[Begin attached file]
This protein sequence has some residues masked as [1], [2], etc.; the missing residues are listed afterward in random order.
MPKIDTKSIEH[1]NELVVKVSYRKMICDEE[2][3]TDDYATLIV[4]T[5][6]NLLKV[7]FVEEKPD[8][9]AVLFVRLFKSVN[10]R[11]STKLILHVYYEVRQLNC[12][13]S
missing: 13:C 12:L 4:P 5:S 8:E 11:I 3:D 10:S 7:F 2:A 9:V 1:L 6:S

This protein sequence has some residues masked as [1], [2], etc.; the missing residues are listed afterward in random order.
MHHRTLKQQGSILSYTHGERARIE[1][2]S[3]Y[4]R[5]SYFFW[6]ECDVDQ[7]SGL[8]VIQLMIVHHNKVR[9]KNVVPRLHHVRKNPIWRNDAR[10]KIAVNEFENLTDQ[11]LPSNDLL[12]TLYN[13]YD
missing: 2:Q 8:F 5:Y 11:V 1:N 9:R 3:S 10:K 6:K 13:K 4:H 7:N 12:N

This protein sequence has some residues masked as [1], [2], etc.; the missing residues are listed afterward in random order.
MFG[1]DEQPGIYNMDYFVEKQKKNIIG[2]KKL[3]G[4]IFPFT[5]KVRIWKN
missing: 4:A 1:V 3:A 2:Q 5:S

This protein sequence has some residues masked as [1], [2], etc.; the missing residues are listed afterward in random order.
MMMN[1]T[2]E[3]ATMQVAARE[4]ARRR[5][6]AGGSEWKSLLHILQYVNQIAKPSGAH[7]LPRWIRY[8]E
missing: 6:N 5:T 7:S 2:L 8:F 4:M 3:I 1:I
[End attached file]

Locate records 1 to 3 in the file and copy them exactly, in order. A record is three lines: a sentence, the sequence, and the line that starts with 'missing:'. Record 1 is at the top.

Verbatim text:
This protein sequence has some residues masked as [1], [2], etc.; the missing residues are listed afterward in random order.
MPKIDTKSIEH[1]NELVVKVSYRKMICDEE[2][3]TDDYATLIV[4]T[5][6]NLLKV[7]FVEEKPD[8][9]AVLFVRLFKSVN[10]R[11]STKLILHVYYEVRQLNC[12][13]S
missing: 13:C 12:L 4:P 5:S 8:E 11:I 3:D 10:S 7:F 2:A 9:V 1:L 6:S

This protein sequence has some residues masked as [1], [2], etc.; the missing residues are listed afterward in random order.
MHHRTLKQQGSILSYTHGERARIE[1][2]S[3]Y[4]R[5]SYFFW[6]ECDVDQ[7]SGL[8]VIQLMIVHHNKVR[9]KNVVPRLHHVRKNPIWRNDAR[10]KIAVNEFENLTDQ[11]LPSNDLL[12]TLYN[13]YD
missing: 2:Q 8:F 5:Y 11:V 1:N 9:R 3:S 10:K 6:K 13:K 4:H 7:N 12:N

This protein sequence has some residues masked as [1], [2], etc.; the missing residues are listed afterward in random order.
MFG[1]DEQPGIYNMDYFVEKQKKNIIG[2]KKL[3]G[4]IFPFT[5]KVRIWKN
missing: 4:A 1:V 3:A 2:Q 5:S